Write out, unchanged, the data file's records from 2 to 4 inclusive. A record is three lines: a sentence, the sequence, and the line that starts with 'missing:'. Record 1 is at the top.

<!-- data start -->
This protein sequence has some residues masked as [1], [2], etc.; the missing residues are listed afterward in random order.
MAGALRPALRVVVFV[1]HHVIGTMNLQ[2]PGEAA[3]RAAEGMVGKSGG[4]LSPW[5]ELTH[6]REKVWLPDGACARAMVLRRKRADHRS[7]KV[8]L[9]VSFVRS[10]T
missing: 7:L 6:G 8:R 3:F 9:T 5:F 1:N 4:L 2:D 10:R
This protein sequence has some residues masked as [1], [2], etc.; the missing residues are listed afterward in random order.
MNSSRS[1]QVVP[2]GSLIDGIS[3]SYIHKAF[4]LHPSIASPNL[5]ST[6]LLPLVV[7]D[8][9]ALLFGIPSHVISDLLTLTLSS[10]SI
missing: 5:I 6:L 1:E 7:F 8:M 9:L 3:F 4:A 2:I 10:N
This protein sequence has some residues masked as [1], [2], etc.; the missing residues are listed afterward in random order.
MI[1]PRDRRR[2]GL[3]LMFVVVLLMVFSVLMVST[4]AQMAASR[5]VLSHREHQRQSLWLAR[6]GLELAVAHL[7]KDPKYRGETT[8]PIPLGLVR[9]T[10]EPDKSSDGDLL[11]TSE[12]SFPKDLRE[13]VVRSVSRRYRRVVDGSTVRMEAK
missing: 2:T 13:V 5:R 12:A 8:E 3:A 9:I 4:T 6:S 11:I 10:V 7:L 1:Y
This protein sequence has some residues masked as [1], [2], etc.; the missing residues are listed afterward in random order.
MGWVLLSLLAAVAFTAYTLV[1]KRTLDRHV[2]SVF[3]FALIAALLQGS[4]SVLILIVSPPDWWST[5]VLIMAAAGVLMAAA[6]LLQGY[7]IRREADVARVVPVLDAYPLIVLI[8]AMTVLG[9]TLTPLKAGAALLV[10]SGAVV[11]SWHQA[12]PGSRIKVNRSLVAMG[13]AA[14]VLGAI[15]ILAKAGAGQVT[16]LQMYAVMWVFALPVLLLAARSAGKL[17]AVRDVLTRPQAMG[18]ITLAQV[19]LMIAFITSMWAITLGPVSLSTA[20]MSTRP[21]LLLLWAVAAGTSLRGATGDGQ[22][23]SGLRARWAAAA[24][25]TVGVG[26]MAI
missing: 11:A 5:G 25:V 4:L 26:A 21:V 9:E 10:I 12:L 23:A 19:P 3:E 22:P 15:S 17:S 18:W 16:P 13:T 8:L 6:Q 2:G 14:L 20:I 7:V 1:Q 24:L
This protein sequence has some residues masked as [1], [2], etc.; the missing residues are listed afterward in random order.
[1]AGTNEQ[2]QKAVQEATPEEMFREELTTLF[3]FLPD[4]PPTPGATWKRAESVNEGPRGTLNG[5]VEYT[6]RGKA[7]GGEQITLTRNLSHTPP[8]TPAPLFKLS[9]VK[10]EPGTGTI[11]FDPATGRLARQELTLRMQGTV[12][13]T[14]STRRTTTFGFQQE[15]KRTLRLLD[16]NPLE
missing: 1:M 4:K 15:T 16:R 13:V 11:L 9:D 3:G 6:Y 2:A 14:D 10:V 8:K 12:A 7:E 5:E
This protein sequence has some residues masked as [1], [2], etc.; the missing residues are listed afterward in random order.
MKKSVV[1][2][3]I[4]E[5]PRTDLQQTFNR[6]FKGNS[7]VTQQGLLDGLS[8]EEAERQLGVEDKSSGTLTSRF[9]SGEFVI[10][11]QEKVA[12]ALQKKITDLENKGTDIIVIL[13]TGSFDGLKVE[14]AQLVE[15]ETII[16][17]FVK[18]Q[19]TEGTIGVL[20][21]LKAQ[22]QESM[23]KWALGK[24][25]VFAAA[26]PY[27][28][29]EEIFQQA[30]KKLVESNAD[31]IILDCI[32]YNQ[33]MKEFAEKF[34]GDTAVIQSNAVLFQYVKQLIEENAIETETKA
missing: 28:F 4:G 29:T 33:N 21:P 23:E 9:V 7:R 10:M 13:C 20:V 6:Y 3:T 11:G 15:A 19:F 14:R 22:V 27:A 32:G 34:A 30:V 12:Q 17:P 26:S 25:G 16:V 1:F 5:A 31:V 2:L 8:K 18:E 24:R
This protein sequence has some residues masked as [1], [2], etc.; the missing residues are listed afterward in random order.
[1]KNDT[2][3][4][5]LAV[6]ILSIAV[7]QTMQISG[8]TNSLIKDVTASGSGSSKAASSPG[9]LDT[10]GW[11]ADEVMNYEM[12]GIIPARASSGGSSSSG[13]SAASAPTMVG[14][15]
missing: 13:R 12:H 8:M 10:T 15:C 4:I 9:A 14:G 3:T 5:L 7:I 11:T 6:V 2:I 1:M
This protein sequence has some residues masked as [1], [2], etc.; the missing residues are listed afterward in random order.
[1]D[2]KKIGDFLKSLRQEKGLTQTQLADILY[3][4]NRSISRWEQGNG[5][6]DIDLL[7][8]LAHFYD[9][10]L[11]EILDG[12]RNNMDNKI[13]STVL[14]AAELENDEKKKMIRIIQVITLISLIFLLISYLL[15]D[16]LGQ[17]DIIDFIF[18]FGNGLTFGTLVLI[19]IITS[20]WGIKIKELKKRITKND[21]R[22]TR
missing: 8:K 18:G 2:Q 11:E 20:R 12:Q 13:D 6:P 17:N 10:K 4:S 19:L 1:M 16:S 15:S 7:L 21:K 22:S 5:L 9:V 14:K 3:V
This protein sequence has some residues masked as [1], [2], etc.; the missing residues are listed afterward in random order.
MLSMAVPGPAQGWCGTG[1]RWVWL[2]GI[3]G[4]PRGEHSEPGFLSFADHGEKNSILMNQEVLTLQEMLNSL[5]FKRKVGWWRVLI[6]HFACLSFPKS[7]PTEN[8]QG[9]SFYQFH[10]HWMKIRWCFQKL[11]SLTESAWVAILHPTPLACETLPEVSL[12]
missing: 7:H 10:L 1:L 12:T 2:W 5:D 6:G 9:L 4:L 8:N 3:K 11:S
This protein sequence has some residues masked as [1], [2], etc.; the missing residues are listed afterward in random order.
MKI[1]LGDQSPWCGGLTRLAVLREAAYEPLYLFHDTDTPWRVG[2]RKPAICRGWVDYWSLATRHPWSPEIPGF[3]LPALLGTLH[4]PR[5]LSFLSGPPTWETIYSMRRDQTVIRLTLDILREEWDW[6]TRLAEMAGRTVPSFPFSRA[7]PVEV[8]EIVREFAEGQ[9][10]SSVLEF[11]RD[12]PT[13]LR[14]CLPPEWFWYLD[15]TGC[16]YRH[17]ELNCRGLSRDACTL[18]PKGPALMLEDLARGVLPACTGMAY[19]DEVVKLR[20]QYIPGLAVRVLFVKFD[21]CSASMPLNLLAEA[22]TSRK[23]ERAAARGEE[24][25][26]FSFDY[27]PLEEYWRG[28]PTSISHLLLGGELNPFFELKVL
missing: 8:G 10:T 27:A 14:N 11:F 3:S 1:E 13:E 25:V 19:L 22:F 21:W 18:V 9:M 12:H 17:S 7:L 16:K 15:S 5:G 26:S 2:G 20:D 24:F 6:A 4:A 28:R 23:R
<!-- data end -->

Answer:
This protein sequence has some residues masked as [1], [2], etc.; the missing residues are listed afterward in random order.
MNSSRS[1]QVVP[2]GSLIDGIS[3]SYIHKAF[4]LHPSIASPNL[5]ST[6]LLPLVV[7]D[8][9]ALLFGIPSHVISDLLTLTLSS[10]SI
missing: 5:I 6:L 1:E 7:F 8:M 9:L 3:F 4:A 2:I 10:N
This protein sequence has some residues masked as [1], [2], etc.; the missing residues are listed afterward in random order.
MI[1]PRDRRR[2]GL[3]LMFVVVLLMVFSVLMVST[4]AQMAASR[5]VLSHREHQRQSLWLAR[6]GLELAVAHL[7]KDPKYRGETT[8]PIPLGLVR[9]T[10]EPDKSSDGDLL[11]TSE[12]SFPKDLRE[13]VVRSVSRRYRRVVDGSTVRMEAK
missing: 2:T 13:V 5:R 12:A 8:E 3:A 9:I 4:T 6:S 11:I 10:V 7:L 1:Y
This protein sequence has some residues masked as [1], [2], etc.; the missing residues are listed afterward in random order.
MGWVLLSLLAAVAFTAYTLV[1]KRTLDRHV[2]SVF[3]FALIAALLQGS[4]SVLILIVSPPDWWST[5]VLIMAAAGVLMAAA[6]LLQGY[7]IRREADVARVVPVLDAYPLIVLI[8]AMTVLG[9]TLTPLKAGAALLV[10]SGAVV[11]SWHQA[12]PGSRIKVNRSLVAMG[13]AA[14]VLGAI[15]ILAKAGAGQVT[16]LQMYAVMWVFALPVLLLAARSAGKL[17]AVRDVLTRPQAMG[18]ITLAQV[19]LMIAFITSMWAITLGPVSLSTA[20]MSTRP[21]LLLLWAVAAGTSLRGATGDGQ[22][23]SGLRARWAAAA[24][25]TVGVG[26]MAI
missing: 11:A 5:G 25:V 4:L 26:A 21:V 9:E 10:I 12:L 23:A 19:P 3:E 22:P 15:S 17:S 18:W 16:P 13:T 8:L 6:Q 2:G 14:L 20:I 7:V 1:Q 24:L